— Christian Today (@ChristianToday) October 11, 2021
Hundreds of Church of England churches could be closed and sold or demolished in the next five years, with plans to make it “faster and easier” to dispose of them, charities and priests have warned.
A Church document says that as many as 368 churches have been earmarked for closure within the next two to five years, a rate of closure that would be up to eight times faster than before the pandemic.
It also proposes reducing the amount of consultation needed before closing a church, limiting the rights of local people to object or appeal, and reducing the input from heritage bodies.
Read it all (subscription required).
Hundreds of Church of England churches earmarked for potential closure and sale or demolition over next five years
Up to 8x faster than before pandemic
Proposals to make it "faster and easier" to shut them with less consultation https://t.co/Nm0jFCzvcV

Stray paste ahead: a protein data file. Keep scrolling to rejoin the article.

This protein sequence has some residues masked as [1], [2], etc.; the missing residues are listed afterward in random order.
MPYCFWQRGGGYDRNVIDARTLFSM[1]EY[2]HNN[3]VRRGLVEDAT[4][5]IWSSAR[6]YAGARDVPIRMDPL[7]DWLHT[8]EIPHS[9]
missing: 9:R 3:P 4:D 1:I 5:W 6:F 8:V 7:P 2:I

— Kaya Burgess (@kayaburgess) October 13, 2021
The number of people quitting their jobs has surged to record highs, pushed by a combination of factors that include Americans sensing ample opportunity and better pay elsewhere.
Some 4.3 million people quit jobs in August — about 2.9 percent of the workforce, according to new data released Tuesday from the Labor Department. Those numbers are up from the previous record, set in April, of about 4 million people quitting, reflecting how the pandemic has continued to jolt workers’ mind-set about their jobs and their lives.
The phenomenon is being driven in part by workers who are less willing to endure inconvenient hours and poor compensation, who are quitting instead to find better opportunities. According to the report, there were 10.4 million job openings in the country at the end of August — down slightly from July’s record high, which was adjusted up to 11.1 million, but still a tremendously high number. This gives workers enormous leverage as they look for a better fit.